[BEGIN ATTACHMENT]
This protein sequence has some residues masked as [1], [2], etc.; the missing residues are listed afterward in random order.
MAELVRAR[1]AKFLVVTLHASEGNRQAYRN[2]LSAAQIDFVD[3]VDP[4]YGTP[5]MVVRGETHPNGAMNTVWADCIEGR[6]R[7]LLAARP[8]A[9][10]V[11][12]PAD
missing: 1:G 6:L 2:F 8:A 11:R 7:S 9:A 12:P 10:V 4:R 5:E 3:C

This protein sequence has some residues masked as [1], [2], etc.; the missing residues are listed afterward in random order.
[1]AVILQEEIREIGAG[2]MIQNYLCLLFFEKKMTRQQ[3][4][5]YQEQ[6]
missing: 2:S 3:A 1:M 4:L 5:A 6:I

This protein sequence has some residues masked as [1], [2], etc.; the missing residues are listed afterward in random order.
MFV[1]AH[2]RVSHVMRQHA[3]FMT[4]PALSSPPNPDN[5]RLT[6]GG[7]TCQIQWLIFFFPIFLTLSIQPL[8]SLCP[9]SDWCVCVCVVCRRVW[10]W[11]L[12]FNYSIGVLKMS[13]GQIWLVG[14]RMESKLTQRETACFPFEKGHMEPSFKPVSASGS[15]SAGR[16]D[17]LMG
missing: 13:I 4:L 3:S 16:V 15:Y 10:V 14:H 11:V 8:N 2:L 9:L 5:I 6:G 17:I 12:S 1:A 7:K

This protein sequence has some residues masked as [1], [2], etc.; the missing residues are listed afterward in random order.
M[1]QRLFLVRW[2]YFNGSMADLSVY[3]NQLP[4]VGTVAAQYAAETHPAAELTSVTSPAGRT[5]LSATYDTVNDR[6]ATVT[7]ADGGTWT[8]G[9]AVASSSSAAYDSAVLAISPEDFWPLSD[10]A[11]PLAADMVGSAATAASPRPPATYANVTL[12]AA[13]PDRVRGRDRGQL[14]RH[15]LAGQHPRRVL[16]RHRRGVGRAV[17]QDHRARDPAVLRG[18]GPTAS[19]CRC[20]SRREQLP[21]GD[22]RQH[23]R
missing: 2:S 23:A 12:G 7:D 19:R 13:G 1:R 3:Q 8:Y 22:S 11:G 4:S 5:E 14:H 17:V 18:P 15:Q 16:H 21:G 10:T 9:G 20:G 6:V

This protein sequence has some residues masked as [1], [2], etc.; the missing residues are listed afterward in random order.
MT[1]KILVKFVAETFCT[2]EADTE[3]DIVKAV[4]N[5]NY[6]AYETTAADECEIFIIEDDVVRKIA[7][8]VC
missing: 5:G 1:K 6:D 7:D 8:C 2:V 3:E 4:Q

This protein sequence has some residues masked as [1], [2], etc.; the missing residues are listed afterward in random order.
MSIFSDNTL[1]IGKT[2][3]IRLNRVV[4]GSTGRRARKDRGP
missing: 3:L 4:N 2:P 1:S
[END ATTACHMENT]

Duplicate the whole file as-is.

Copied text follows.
This protein sequence has some residues masked as [1], [2], etc.; the missing residues are listed afterward in random order.
MAELVRAR[1]AKFLVVTLHASEGNRQAYRN[2]LSAAQIDFVD[3]VDP[4]YGTP[5]MVVRGETHPNGAMNTVWADCIEGR[6]R[7]LLAARP[8]A[9][10]V[11][12]PAD
missing: 1:G 6:L 2:F 8:A 11:R 7:S 9:A 12:P 10:V 4:R 5:E 3:C

This protein sequence has some residues masked as [1], [2], etc.; the missing residues are listed afterward in random order.
[1]AVILQEEIREIGAG[2]MIQNYLCLLFFEKKMTRQQ[3][4][5]YQEQ[6]
missing: 2:S 3:A 1:M 4:L 5:A 6:I

This protein sequence has some residues masked as [1], [2], etc.; the missing residues are listed afterward in random order.
MFV[1]AH[2]RVSHVMRQHA[3]FMT[4]PALSSPPNPDN[5]RLT[6]GG[7]TCQIQWLIFFFPIFLTLSIQPL[8]SLCP[9]SDWCVCVCVVCRRVW[10]W[11]L[12]FNYSIGVLKMS[13]GQIWLVG[14]RMESKLTQRETACFPFEKGHMEPSFKPVSASGS[15]SAGR[16]D[17]LMG
missing: 13:I 4:L 3:S 16:V 15:Y 10:V 14:H 11:V 8:N 2:L 9:L 5:I 6:G 17:I 12:S 1:A 7:K

This protein sequence has some residues masked as [1], [2], etc.; the missing residues are listed afterward in random order.
M[1]QRLFLVRW[2]YFNGSMADLSVY[3]NQLP[4]VGTVAAQYAAETHPAAELTSVTSPAGRT[5]LSATYDTVNDR[6]ATVT[7]ADGGTWT[8]G[9]AVASSSSAAYDSAVLAISPEDFWPLSD[10]A[11]PLAADMVGSAATAASPRPPATYANVTL[12]AA[13]PDRVRGRDRGQL[14]RH[15]LAGQHPRRVL[16]RHRRGVGRAV[17]QDHRARDPAVLRG[18]GPTAS[19]CRC[20]SRREQLP[21]GD[22]RQH[23]R
missing: 2:S 23:A 12:G 7:D 19:R 13:G 1:R 3:Q 8:Y 22:S 11:G 4:S 5:E 14:H 17:V 18:P 15:Q 16:H 21:G 10:T 9:G 20:G 6:V

This protein sequence has some residues masked as [1], [2], etc.; the missing residues are listed afterward in random order.
MT[1]KILVKFVAETFCT[2]EADTE[3]DIVKAV[4]N[5]NY[6]AYETTAADECEIFIIEDDVVRKIA[7][8]VC
missing: 5:G 1:K 6:D 7:D 8:C 2:V 3:E 4:Q

This protein sequence has some residues masked as [1], [2], etc.; the missing residues are listed afterward in random order.
MSIFSDNTL[1]IGKT[2][3]IRLNRVV[4]GSTGRRARKDRGP
missing: 3:L 4:N 2:P 1:S